DMA: We're Focused on More Than CostRE: "To Direct Mailers, Green Means One Thing: Cash." We are well aware of the Forrester Research study and the inclusion of direct marketers in this most recent report. My purpose in writing is to take issue with the exclusion of the Direct Marketing Association's position on the report's findings, despite a 20-minute interview with Jerry Cerasale, DMA's senior VP-government affairs. The key points Mr. Cerasale provided Advertising Age are not represented anywhere in the story.
Yes, direct marketers are cost-conscious, just as any business [that] seeks operational efficiencies on a daily basis [is]. However, Advertising Age's reporting is overly simplistic in positioning direct marketers as solely focused on cost. Indeed, the report itself contains findings, in addition to the data Mr. Cerasale provided, that directly support how the direct-marketing community has been committed for more than a decade to preserving the environment.
Furthermore, the report's statistical relevance is hardly representative of the direct-marketing community, with only 55 people purportedly talking on behalf of a $600 billion business involving multiple millions of people across the United States.
Even more specifically:
- Our mail preference service, dmachoice.org, allows consumers to easily manage their mail. Last year, this self-regulatory program prevented 930 million mailings.
- Our direct-marketing community requires its members to follow Commitment to Consumer Choice guidelines, which empowers consumers with choice to address privacy concerns, volume of mail received and environmental issues. We have implemented a monitoring process to ensure compliance, which will give consumers more of what they want and less of what they don't want.
- Our catalog members are constantly seeking ways to conserve natural resources, from recycling misprints and paper scraps from their marketing materials to reducing the width and weight of catalogs. This makes environmental sense, and is also good business sense because postal rates are based on weight and shape.
- Our direct marketers are working with city and county governments on ways to increase the number of areas where people can recycle mixed paper; printers are switching to soy-based ink; and our members are considering new types of lighting in their facilities to help reduce carbon-dioxide emissions -- again, all environmentally significant, as well as good business sense.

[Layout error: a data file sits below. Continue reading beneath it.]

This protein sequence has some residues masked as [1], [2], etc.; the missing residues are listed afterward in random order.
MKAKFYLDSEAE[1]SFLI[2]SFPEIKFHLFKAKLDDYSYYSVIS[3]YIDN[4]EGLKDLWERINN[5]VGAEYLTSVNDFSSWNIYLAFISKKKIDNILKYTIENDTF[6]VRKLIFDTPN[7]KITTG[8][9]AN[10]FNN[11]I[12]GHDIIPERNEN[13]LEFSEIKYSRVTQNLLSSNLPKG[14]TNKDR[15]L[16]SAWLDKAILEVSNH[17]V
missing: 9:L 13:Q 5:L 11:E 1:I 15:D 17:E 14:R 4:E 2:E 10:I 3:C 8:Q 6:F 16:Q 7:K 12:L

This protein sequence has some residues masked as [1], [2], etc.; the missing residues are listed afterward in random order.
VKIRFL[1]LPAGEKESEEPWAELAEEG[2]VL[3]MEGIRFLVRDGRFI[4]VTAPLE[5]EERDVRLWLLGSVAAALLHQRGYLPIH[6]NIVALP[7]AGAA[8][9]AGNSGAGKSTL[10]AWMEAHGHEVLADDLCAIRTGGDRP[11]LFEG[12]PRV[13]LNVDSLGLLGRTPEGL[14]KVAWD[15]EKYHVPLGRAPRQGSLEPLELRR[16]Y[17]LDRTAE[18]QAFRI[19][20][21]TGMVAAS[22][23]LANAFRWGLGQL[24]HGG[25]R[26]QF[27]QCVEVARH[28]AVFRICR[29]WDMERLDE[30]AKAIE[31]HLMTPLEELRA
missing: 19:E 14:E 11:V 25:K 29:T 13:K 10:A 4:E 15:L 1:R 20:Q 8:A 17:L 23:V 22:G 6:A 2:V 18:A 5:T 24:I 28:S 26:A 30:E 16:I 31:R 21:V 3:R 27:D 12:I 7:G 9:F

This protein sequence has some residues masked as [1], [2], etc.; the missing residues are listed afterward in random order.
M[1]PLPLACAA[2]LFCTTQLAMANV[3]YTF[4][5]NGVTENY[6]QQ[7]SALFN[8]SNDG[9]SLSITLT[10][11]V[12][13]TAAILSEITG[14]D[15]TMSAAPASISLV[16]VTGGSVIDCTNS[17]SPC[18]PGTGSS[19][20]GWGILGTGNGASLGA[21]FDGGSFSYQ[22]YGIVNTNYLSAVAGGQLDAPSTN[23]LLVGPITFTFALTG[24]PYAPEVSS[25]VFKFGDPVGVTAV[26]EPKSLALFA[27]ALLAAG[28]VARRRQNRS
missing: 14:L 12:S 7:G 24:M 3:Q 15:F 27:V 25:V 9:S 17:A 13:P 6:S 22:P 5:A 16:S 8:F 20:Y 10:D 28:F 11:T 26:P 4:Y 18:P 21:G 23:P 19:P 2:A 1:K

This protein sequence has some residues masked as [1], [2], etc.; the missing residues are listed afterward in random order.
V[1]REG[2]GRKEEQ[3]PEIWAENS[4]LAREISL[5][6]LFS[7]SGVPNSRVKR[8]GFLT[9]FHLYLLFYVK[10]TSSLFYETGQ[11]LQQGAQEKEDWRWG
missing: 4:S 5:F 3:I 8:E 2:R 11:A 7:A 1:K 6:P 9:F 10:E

- Our direct marketers have been instrumental in reducing CO2 emissions and energy usage as the result of catalog and/or direct-mail shopping. In fact, by replacing just two shopping trips to the mall each year, Americans eliminate 3.3 billion driving miles, reduce emissions by 3 billion pounds, and save more than $490 million on gas costs.
Can more be done? Of course, and our members recognize that as well. We offered your publication additional background, also omitted in the reporting and the Forrester research, about "The Green 15" -- environmental commitments adopted one year ago encouraging the direct-marketing community to focus on paper procurement and use; data management to reduce undeliverable mail; mail design and production; product packaging; recycling and pollution reduction.
We value our environmental responsibility, and responses from a few should not be taken as an indictment against the entire direct-marketing community, particularly when you consider that any dispassionate discussion about corporate social responsibility should always include a companion discussion about economic responsibility to those being directly affected -- employees, businesses, communities and, of course, the environment.
There has been substantial progress. More is being achieved daily as our community works diligently on "self regulation" rather than regulatory mandates on businesses that are critical to the economic well-being of communities throughout the United States.
Direct Marketing Association
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